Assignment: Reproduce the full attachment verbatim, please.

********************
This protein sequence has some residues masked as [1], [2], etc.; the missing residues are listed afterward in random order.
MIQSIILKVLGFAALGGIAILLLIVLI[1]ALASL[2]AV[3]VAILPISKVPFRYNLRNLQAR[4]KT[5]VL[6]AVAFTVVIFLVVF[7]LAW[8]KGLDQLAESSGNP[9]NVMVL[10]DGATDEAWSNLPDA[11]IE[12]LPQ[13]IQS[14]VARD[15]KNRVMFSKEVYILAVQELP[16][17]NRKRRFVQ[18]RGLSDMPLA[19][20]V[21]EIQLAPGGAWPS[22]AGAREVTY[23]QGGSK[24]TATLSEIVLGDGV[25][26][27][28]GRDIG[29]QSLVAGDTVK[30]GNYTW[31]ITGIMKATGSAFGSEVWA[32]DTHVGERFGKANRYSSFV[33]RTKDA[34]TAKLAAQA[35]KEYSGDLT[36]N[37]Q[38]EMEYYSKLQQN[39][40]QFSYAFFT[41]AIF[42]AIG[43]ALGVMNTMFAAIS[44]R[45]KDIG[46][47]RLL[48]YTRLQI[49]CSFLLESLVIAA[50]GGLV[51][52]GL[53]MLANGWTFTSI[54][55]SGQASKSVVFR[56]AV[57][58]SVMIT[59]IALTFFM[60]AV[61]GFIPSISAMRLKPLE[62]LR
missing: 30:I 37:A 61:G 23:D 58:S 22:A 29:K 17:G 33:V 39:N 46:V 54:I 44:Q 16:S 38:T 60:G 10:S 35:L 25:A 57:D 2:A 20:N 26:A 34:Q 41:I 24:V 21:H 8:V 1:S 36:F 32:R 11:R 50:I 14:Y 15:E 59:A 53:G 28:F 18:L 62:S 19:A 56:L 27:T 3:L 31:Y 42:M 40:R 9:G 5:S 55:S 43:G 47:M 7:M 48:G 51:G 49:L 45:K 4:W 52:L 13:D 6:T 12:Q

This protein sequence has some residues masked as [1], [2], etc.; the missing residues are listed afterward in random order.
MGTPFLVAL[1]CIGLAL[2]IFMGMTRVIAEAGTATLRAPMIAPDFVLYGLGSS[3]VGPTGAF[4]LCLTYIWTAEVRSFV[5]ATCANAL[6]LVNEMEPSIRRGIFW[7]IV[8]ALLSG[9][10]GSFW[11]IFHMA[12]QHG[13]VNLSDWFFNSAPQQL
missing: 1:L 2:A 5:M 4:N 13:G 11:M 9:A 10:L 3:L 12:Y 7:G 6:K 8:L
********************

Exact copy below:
This protein sequence has some residues masked as [1], [2], etc.; the missing residues are listed afterward in random order.
MIQSIILKVLGFAALGGIAILLLIVLI[1]ALASL[2]AV[3]VAILPISKVPFRYNLRNLQAR[4]KT[5]VL[6]AVAFTVVIFLVVF[7]LAW[8]KGLDQLAESSGNP[9]NVMVL[10]DGATDEAWSNLPDA[11]IE[12]LPQ[13]IQS[14]VARD[15]KNRVMFSKEVYILAVQELP[16][17]NRKRRFVQ[18]RGLSDMPLA[19][20]V[21]EIQLAPGGAWPS[22]AGAREVTY[23]QGGSK[24]TATLSEIVLGDGV[25][26][27][28]GRDIG[29]QSLVAGDTVK[30]GNYTW[31]ITGIMKATGSAFGSEVWA[32]DTHVGERFGKANRYSSFV[33]RTKDA[34]TAKLAAQA[35]KEYSGDLT[36]N[37]Q[38]EMEYYSKLQQN[39][40]QFSYAFFT[41]AIF[42]AIG[43]ALGVMNTMFAAIS[44]R[45]KDIG[46][47]RLL[48]YTRLQI[49]CSFLLESLVIAA[50]GGLV[51][52]GL[53]MLANGWTFTSI[54][55]SGQASKSVVFR[56]AV[57][58]SVMIT[59]IALTFFM[60]AV[61]GFIPSISAMRLKPLE[62]LR
missing: 30:I 37:A 61:G 23:D 58:S 22:A 29:K 17:G 33:V 39:N 46:V 54:I 44:Q 16:S 38:T 60:G 10:S 35:L 25:A 57:D 2:A 20:N 26:A 34:Q 41:I 24:V 21:H 8:V 1:S 36:F 32:R 11:R 50:I 14:Y 15:E 59:A 53:G 28:F 18:L 62:S 19:A 56:L 27:T 3:L 31:Y 42:M 40:R 9:G 5:S 55:S 43:G 47:M 7:M 48:G 51:G 49:L 45:K 4:W 52:L 13:D 6:T 12:Q

This protein sequence has some residues masked as [1], [2], etc.; the missing residues are listed afterward in random order.
MGTPFLVAL[1]CIGLAL[2]IFMGMTRVIAEAGTATLRAPMIAPDFVLYGLGSS[3]VGPTGAF[4]LCLTYIWTAEVRSFV[5]ATCANAL[6]LVNEMEPSIRRGIFW[7]IV[8]ALLSG[9][10]GSFW[11]IFHMA[12]QHG[13]VNLSDWFFNSAPQQL
missing: 1:L 2:A 5:M 4:N 13:G 11:M 9:A 10:L 3:L 12:Y 7:G 6:K 8:L